More money and more time are on the agenda for the Johnson Street Bridge project yet again.
One Victoria councillor wonders if that time and money would be better spent on refurbishing the existing bridge.
“What magnitude of cost overruns will the council be prepared to accept? Because there’s going to be a price point where refurbishment may actually be a viable option,” said Coun. Ben Isitt. “If we start getting into a discussion of the tens of millions of dollars, at some point, taking a look at refurbishing the asset we have might be a financially responsible option.”
Mayor Lisa Helps, other councillors and project manager Jonathan Huggett, disagreed, saying the project is much too far along at this point to abandon it.
“We are, like it or not, a significant way down the road,” said Huggett. “We have a contract with PCL and we have a contract with MMM, and we are not wanting to break any of those contracts, because there would be significant consequences. We have no grounds to break contracts right now.”
Isitt questioned whether or not continuing to increase the budget is a good idea.
“It is very far along, and I think the preferred option is to complete the project within the available budget, but what I’m hearing from our staff is that there’s not enough room in the budget.”
The original contingency budget for the bridge was $2.4 million, four per cent of the total project.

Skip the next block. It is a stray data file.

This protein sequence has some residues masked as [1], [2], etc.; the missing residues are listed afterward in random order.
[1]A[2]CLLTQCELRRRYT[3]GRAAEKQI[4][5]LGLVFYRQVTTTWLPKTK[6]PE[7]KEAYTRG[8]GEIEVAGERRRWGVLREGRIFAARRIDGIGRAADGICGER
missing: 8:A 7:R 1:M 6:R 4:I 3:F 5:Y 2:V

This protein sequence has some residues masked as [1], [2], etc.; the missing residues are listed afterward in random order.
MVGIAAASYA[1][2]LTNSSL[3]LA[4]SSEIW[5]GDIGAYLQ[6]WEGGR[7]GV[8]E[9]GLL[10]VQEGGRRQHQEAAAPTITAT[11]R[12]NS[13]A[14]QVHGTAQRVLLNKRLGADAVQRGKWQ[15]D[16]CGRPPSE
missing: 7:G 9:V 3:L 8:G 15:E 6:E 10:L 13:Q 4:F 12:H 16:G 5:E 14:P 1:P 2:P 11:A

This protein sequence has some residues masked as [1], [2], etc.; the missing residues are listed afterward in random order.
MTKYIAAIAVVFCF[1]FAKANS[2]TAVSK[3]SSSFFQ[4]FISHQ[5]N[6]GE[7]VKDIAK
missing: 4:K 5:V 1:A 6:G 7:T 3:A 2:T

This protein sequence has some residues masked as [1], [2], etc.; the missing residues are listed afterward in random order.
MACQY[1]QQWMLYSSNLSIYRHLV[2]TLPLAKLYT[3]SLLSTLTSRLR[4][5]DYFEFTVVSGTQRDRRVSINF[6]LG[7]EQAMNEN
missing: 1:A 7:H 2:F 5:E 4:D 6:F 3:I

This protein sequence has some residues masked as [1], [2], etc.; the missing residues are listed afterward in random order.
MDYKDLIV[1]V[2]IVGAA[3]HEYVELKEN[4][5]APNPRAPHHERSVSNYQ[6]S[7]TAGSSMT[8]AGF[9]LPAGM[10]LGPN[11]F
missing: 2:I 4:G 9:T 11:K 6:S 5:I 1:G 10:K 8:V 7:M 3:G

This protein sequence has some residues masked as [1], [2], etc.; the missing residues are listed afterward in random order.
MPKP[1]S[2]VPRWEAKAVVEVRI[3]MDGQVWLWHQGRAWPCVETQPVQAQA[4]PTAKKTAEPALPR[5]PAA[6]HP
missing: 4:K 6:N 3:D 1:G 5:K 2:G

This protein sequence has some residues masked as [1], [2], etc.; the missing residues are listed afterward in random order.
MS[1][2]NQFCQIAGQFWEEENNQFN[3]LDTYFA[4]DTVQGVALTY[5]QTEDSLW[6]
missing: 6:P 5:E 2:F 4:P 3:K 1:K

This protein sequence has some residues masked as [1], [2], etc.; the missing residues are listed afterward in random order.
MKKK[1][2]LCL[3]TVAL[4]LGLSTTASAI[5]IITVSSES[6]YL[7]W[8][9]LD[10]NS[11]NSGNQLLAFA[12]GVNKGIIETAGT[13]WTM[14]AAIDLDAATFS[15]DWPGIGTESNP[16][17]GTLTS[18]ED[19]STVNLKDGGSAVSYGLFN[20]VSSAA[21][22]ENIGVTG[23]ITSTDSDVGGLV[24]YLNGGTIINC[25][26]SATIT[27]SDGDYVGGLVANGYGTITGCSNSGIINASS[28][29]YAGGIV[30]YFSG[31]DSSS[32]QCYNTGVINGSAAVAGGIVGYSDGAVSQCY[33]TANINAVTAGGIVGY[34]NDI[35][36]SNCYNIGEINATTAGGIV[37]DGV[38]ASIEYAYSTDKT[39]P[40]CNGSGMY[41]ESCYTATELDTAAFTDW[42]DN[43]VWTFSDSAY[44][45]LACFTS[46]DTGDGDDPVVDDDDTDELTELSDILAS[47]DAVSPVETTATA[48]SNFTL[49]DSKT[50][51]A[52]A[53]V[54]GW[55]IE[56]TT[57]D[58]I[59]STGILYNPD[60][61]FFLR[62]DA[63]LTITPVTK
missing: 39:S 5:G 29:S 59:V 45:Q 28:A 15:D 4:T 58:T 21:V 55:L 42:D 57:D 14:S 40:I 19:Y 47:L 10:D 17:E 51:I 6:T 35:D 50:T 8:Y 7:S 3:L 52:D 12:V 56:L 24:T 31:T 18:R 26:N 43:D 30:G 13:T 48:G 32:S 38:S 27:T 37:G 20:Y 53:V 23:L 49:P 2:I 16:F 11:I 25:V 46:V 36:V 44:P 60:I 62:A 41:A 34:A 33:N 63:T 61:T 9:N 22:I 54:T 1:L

Staff brought a recommendation to council on Thursday for them to consider increasing the contingency budget, which Helps said she thought was too little all along.
“I’m sure the original contingency budget wasn’t high enough, and that was one of my main reasons initially for voting against the contract,” she said. “But I’m also not interested in looking backward.”
Helps said this project is much too far along to stop now.
“It’s not a matter of opinion, it’s a matter of fact,” she said. “There’s no turning back unfortunately. My job is to try and steward this project to completion for better or for worse.”
In an effort to find any possible cost savings, Isitt recommended an amendment that staff prepare a report bringing forward options for council’s consideration to increase the project’s contingency and/or reduce costs, which council passed.
“If we’re going to be asked to increase the budget, we also want to know where there are opportunities going forward for cost savings,” said Helps.
City manager Jason Johnson said those options for cost savings are “rather limited.”
Regardless, Isitt said his top priority is containing the cost of the bridge.
The report outlining the extra money needed for the contingency budget along with any possible opportunities for savings will be given to council at the end of February.
In the meantime, fabrication of the steel for the bridge is not slated to recommence until March 2015, and is tentatively scheduled to be shipped to Victoria in March 2016. This puts the targeted completion date at January 2017, a 10-month delay.